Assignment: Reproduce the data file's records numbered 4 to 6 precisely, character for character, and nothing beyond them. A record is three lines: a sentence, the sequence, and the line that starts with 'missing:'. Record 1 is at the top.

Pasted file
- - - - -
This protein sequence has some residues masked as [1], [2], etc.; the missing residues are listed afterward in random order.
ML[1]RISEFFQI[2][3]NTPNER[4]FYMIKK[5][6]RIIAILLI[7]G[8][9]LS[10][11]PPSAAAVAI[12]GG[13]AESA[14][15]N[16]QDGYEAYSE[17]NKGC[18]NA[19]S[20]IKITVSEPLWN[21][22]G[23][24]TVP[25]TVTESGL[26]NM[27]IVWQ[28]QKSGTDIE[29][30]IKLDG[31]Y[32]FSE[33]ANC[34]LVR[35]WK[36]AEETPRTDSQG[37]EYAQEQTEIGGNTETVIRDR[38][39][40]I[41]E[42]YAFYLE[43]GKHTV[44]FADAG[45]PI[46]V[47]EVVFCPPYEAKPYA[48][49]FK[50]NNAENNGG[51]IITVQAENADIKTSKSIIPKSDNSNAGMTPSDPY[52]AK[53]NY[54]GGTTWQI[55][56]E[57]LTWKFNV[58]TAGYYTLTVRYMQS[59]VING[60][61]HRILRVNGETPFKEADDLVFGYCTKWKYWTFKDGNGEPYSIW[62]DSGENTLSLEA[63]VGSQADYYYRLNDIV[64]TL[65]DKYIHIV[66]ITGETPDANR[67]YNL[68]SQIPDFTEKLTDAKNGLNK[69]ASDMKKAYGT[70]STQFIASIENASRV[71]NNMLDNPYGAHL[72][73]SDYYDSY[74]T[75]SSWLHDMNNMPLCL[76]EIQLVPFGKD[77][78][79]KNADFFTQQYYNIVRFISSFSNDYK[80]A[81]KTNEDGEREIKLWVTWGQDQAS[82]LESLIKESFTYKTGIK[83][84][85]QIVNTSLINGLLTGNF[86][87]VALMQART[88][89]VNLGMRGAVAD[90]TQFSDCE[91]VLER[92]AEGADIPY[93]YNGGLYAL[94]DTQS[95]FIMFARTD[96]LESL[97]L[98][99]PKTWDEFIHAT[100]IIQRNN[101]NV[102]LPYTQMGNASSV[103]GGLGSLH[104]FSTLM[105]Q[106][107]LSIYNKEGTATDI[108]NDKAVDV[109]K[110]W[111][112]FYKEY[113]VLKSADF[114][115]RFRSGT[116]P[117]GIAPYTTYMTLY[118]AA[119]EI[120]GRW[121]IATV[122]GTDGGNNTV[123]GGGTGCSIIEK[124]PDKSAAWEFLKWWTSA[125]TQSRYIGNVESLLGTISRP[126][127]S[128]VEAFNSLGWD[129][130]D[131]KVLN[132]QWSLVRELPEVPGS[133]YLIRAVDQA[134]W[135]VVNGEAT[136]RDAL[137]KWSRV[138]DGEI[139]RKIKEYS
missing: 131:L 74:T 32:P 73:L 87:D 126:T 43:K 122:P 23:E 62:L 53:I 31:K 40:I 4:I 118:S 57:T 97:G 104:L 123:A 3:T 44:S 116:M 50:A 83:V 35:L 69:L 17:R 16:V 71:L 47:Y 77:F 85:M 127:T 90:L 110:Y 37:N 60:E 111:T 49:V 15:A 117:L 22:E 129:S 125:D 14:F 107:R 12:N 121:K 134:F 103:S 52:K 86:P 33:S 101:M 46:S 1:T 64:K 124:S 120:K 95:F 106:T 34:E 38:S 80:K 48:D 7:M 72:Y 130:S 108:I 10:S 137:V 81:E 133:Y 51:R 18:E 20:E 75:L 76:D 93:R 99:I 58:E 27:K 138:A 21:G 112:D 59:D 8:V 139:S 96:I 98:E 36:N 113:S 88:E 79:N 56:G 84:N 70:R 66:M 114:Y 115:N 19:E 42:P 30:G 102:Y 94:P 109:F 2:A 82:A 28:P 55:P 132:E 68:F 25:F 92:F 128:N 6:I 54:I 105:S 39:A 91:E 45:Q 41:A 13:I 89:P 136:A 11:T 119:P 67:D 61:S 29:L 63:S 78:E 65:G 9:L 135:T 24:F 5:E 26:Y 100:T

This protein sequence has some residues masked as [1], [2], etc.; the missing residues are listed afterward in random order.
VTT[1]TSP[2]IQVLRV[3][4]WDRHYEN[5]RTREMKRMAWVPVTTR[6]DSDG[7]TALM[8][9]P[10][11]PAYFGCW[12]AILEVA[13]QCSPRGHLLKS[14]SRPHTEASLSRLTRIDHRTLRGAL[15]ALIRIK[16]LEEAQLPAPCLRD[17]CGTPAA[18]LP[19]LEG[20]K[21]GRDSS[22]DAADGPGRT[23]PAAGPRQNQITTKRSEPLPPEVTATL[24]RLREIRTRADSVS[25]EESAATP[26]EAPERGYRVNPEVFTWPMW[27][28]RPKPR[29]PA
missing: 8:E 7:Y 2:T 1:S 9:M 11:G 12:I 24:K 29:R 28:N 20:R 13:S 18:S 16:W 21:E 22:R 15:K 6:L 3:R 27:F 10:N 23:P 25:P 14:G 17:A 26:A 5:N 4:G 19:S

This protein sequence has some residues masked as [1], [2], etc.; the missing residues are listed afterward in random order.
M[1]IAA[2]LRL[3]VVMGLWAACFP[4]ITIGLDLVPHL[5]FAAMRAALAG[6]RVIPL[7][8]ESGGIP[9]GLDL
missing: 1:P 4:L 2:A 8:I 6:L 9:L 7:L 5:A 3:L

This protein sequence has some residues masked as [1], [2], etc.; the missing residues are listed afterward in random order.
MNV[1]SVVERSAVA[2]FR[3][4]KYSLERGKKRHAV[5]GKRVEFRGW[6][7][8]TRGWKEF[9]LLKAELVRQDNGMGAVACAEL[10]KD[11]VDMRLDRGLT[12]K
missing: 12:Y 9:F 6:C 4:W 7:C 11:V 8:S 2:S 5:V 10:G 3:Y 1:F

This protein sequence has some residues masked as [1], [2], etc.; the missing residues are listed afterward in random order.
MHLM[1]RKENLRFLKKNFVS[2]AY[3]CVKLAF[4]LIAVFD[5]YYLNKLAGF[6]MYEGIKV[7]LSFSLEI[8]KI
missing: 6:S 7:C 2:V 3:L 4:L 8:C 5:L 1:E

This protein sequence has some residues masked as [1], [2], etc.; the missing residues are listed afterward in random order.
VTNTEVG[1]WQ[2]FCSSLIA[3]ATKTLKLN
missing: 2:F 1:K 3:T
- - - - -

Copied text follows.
This protein sequence has some residues masked as [1], [2], etc.; the missing residues are listed afterward in random order.
MNV[1]SVVERSAVA[2]FR[3][4]KYSLERGKKRHAV[5]GKRVEFRGW[6][7][8]TRGWKEF[9]LLKAELVRQDNGMGAVACAEL[10]KD[11]VDMRLDRGLT[12]K
missing: 12:Y 9:F 6:C 4:W 7:C 11:V 8:S 2:S 5:V 10:G 3:Y 1:F

This protein sequence has some residues masked as [1], [2], etc.; the missing residues are listed afterward in random order.
MHLM[1]RKENLRFLKKNFVS[2]AY[3]CVKLAF[4]LIAVFD[5]YYLNKLAGF[6]MYEGIKV[7]LSFSLEI[8]KI
missing: 6:S 7:C 2:V 3:L 4:L 8:C 5:L 1:E

This protein sequence has some residues masked as [1], [2], etc.; the missing residues are listed afterward in random order.
VTNTEVG[1]WQ[2]FCSSLIA[3]ATKTLKLN
missing: 2:F 1:K 3:T